A. Flower-heads terminal.
1.Olearia semidentata, Decaisne, in Hook, f., Fl. N.Z., i., 115.
A small sparingly-branched shrub 1ft.—2ft. high; branches slender, sparingly clothed with loose tomentum. Leaves close-set, spreading or ascending, 1½in.—2 ½in. long, ¼in.—⅓in. broad, linear-lanceolate, acute, narrowed at the base, distantly serrate, white beneath, with thin appressed tomentum, coriaceous. Heads crowded on slender peduncles, equalling or exceeding the leaves, and clothed with distant linear bracts; involucral leaves in 3 series, acute. Achenes faintly striate, glabrous or faintly puberulous.
Hab. Chatham Islands: Dieffenbach, Captain Gilbert Mair, W. L. Williams, H. H. Travers, and others.
A charming plant, easily distinguished from all other species by the crowded linear, acute serrate leaves, which are sometimes less than ¼in. broad. The ray-florets are purple, those of the disc deep violet.
2. O. chathamica, n.s.
Of similar habit to the preceding, but more robust. Leaves excessively coriaceous, 1in.—2in. long, ⅓in.—⅔in. broad, ovate, or oblong-lanceolate, narrowed into a short broad petiole, acute, serrate, teeth with obtuse callous tips; white, with appressed tomentum beneath; midrib and lateral nerves prominent beneath. Flower-heads few, on slender peduncles with distant linear bracts, white beneath; involucral leaves in 2 series, the outer white, with loose tomentum; ray-florets with white ligulate corollas, disc-florets violet-purple. Achenes striated pubescent. O. operina, Hook, f., Handbk. N.Z. Fl., p. 731. O. angustifolia, var., J. Buchanan, Trans. N.Z. Inst. vii. (1874), pl. xv.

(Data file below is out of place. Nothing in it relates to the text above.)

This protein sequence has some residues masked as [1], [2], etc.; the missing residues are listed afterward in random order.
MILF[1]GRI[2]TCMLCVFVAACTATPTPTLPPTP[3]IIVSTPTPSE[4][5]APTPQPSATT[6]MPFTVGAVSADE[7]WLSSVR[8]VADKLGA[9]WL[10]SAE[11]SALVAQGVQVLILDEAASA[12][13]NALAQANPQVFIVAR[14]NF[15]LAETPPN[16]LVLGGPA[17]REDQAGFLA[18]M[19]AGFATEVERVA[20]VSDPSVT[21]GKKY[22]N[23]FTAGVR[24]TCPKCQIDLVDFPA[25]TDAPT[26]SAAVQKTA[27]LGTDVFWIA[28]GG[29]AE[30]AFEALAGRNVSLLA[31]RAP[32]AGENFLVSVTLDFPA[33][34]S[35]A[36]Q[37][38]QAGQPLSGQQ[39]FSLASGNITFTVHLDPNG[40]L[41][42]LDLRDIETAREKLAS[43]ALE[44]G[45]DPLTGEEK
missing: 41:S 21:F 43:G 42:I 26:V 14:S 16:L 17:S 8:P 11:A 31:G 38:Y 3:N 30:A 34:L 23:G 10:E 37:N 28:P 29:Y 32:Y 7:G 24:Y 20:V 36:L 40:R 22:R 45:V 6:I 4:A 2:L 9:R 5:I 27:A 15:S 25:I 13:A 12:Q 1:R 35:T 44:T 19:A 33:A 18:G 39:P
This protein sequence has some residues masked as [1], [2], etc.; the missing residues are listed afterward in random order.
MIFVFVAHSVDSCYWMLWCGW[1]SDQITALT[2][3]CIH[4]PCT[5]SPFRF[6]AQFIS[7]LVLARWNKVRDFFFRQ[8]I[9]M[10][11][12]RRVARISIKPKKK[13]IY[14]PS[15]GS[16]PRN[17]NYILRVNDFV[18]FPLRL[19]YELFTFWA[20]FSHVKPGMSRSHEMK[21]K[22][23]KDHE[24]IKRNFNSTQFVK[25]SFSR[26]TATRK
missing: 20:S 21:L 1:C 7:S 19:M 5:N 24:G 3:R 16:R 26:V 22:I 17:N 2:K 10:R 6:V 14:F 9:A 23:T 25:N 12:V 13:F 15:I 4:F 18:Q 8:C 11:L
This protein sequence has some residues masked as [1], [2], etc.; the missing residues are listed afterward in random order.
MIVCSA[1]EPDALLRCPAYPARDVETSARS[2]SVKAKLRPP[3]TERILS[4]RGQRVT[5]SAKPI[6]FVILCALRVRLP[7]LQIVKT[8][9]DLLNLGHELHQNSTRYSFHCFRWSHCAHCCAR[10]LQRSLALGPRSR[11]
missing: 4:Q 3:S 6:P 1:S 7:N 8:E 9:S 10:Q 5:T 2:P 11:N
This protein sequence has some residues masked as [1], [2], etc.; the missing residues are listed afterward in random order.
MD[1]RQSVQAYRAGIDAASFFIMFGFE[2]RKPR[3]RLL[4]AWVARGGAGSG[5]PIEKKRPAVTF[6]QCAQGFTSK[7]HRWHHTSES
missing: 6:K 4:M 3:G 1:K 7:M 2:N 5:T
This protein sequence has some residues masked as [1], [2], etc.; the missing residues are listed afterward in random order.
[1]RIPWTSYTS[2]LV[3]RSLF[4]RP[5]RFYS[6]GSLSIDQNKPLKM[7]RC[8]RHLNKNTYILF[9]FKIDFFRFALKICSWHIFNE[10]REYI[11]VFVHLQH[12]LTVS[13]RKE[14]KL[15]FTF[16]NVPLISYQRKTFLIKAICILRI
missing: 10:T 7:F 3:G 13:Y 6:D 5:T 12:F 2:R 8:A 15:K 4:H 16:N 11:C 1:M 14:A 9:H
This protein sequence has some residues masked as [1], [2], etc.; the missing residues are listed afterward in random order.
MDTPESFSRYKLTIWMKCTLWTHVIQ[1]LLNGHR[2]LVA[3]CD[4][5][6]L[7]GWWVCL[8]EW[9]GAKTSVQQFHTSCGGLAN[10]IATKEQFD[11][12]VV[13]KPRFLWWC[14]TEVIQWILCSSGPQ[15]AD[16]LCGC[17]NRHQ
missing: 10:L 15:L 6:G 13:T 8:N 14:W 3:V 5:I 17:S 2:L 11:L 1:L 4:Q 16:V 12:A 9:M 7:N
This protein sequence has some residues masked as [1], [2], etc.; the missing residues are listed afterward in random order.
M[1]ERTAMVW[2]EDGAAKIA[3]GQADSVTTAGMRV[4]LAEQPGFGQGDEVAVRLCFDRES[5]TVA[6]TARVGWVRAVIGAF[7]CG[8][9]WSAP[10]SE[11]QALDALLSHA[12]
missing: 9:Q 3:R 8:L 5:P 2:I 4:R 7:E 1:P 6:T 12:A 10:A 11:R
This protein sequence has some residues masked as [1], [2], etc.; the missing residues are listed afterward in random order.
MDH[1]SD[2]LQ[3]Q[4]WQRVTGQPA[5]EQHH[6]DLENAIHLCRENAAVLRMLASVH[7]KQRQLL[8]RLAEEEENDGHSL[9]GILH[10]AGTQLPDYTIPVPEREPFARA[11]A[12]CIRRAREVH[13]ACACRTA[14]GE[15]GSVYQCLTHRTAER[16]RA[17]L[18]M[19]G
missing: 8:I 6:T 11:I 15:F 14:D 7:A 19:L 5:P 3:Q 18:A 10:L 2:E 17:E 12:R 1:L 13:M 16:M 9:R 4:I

Hab. Chatham Islands.H. H. Travers!
Best distinguished fromO. semidentata by the broader, coriaceous leaves, with obtuse teeth; fromO. operina andO. angustifolia, by the slender peduncles and distant linear bracts. A charming plant. In the “Vegetation of the Chatham Islands,” under “O.semidentata,” p. 22, Baron von
Mueller, referring to this plant, remarks, “The leaves are not unlike those of O. colensoi”
3. O. operina. Hook, f., Fl. N.Z., i., 115.